H. PYLORI INFECTION


DEFINITION
Infection of the stomach lining or irritated intestine with a small spiral shaped bacteria, which has an important role in gastritis, gastric ulcer, and gastric cancer.

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INCIDENCE

Prevalent in developing countries.
?1/3 - 2/3 of West infected, high in older population.
Increases with lower socioeconomic status.

Rare where PUD rare, eg Africa
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AETIOLOGY
Spiral gram-negative bacterium.
Probably fecal-oral transmission.
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BIOLOGICAL BEHAVIOUR

Pathophysiology

H. pylori colonizes the gastric epithelium beneath the mucus layer (in gastric pits).
Mainly in antrum or areas of gastric metaplasia.
Produces urease
- live in mucus layer, urease produces a pH-neutral internal and pericellular environment to assist survival.

Toxins
Differences in symptoms in context of high infection rate believed due to strain and vague host factors (e.g. gastrin sensitivity).
Produce acetaldehyde, toxins and mucolytic factors; activate inflammatory response in adjacent epithelium; chronic oxidative stress contributes to further cellular damage.
Type 1 H. pylori also releases cytotoxins that damage tissue (Vac A and Cag A).
Type II is negative for these.
Combination of toxins and chronic inflammatory response --> chronic atrophic gastritis
- i.e. mucosal thinning, loss of specialized glands and compensatory increase in cellular turnover in the proliferative zone.

Natural History
Only a minority of patients develop ulcers.
Acute gastritis --> chronic atrophic gastritis.
Chronic gastritis can --> metaplasia --> dysplasia --> gastric cancer.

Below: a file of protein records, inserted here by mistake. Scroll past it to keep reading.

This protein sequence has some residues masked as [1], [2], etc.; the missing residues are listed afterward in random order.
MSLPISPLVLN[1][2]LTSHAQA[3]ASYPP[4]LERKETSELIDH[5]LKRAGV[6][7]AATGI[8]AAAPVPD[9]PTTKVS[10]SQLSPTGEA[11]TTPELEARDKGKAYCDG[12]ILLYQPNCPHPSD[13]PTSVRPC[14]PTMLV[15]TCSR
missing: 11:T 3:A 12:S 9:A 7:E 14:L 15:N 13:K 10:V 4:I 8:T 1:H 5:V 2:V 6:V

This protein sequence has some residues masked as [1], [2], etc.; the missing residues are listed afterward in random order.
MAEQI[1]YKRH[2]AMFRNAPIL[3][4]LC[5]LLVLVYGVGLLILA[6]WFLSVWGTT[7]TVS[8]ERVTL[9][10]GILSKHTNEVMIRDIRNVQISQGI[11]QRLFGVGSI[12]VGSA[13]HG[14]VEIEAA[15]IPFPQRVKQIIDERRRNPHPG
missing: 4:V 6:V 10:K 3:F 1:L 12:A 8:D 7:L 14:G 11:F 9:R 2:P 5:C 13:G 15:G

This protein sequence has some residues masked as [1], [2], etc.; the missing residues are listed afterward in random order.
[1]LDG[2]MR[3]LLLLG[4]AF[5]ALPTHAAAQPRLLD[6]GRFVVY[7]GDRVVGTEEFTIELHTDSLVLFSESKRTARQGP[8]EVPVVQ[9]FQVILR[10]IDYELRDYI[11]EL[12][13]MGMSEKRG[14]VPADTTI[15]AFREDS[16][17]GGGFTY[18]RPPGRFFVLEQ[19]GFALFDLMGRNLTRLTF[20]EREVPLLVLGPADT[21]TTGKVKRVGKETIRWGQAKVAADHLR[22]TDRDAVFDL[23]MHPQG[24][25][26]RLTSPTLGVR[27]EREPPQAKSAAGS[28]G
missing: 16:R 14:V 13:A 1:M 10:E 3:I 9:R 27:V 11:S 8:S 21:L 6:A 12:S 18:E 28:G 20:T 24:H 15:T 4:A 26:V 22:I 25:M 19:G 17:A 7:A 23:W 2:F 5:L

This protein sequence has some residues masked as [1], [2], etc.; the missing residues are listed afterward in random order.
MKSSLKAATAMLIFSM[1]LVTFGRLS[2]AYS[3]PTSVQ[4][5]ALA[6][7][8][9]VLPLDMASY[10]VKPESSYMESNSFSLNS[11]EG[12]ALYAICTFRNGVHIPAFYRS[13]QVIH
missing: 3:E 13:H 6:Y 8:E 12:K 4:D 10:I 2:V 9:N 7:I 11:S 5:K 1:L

- metaplasia is a consequence of selection pressures by modified microenvironment and pathologic effects on transcription facctors
-  shows different types, related to somatic mutations or epigenetic events in stem cells., e.g. DNA hypermethylation, p53 abnormalities
- metaplasia may be complete, incomplete; associated with absorptive instead of secretory mucosa and commonly Paneth cells (granular immune cells); and intestinal (typically) or somewhat colonic type.
- cause of progression to dysplasia is less clear; note that atrophic gastritis and even intestinal metaplasia are common in older people, so additional pathogenic factors are active.
- probably a consequence of H. pylori blocking defense (hypochlrohydria and blocked ascorbic acid section) and mutagenic DNA damage (convert nitrates to nitrite; N-nitrosating agents from nitric oxide) --> mutates p53, genetic instability.
Also more than 90% MALT tumours (mucosal-associated lymphoid tissue) shown associated with H. pylori.

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MANIFESTATIONS
As for gastritis, dyspepsia, complications of ulcer and cancer.

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INVESTIGATIONS


1. Serological tests for IgG antibodies
- easy, safe, and cheap.
- use for pts with no features of complciated ulcer and history of documented ulcer, but not yet treated for h. pylori
- however, these remain +ve after eradication, so can't use for follow-up.

2. Urea breath test (with 13C or 14C isotopes - non-radioisotope 13C if possible, but must have expensive mass spectrometer for this).
- more sensitive, specific and expensive
- better suited to defining eradication; use it 4 weeks after last dose of antimicrobials and 7 days after last PPI dose.
- however, because it is expensive, not necessary in all patients, only those with documented peptic ulcers of complicated/refractory ulcers.
- can get false -ves in pts taking antisecretory drugs or antimicrobials.

3. Stool antigen testing
- emerging; seems to have good sensitivity and specificity.
- not yet recommended for eradication proof though.

4. Endoscopy, with biopsy
- urease test of antral biopsy, or can visualize
--> culture and histology.
- rapid urease test or histologic visualization can demonstrate bacteria

5. Clinical Evaluation
Absence of symptoms on completion of H pylori therapy has been shown to be accurate for eradication of H pylori, in those who had symptoms.

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MANAGEMENT

Medical
Some treat if found, even if no symptoms, due to risks of Ca pathway.

PPI based triple therapy (e.g. omeprazole 20 mg bd AND metronidazole 500 mg bd AND clarithromycin 500 mg bd for 2/52).
- PPIs have in-vitro activity against h-pylori.
Other regimens may use a H2 receptor antagonist.

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References
Doherty
Companion Series 4th